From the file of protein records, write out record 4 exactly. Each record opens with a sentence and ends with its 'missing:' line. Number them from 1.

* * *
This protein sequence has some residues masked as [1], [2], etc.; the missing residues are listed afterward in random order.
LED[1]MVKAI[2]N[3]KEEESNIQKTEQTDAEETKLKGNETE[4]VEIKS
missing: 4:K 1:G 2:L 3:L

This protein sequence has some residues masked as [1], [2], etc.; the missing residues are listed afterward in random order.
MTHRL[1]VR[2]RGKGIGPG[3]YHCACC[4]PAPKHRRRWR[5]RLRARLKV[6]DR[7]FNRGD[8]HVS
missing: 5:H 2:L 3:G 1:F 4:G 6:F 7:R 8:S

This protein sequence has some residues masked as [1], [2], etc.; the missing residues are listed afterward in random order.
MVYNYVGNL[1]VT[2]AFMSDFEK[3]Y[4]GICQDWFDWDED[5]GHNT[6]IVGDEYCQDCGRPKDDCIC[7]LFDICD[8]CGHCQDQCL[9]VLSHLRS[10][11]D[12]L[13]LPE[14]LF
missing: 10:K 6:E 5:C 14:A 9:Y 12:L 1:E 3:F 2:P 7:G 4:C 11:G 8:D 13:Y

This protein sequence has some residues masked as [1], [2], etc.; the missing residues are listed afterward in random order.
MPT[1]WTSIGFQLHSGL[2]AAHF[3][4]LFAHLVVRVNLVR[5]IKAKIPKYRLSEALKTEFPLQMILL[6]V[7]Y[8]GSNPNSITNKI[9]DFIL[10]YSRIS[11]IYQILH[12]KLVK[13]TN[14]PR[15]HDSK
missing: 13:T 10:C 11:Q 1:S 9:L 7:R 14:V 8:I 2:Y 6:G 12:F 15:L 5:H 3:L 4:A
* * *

This protein sequence has some residues masked as [1], [2], etc.; the missing residues are listed afterward in random order.
MPT[1]WTSIGFQLHSGL[2]AAHF[3][4]LFAHLVVRVNLVR[5]IKAKIPKYRLSEALKTEFPLQMILL[6]V[7]Y[8]GSNPNSITNKI[9]DFIL[10]YSRIS[11]IYQILH[12]KLVK[13]TN[14]PR[15]HDSK
missing: 13:T 10:C 11:Q 1:S 9:L 7:R 14:V 8:I 2:Y 6:G 12:F 15:L 5:H 3:L 4:A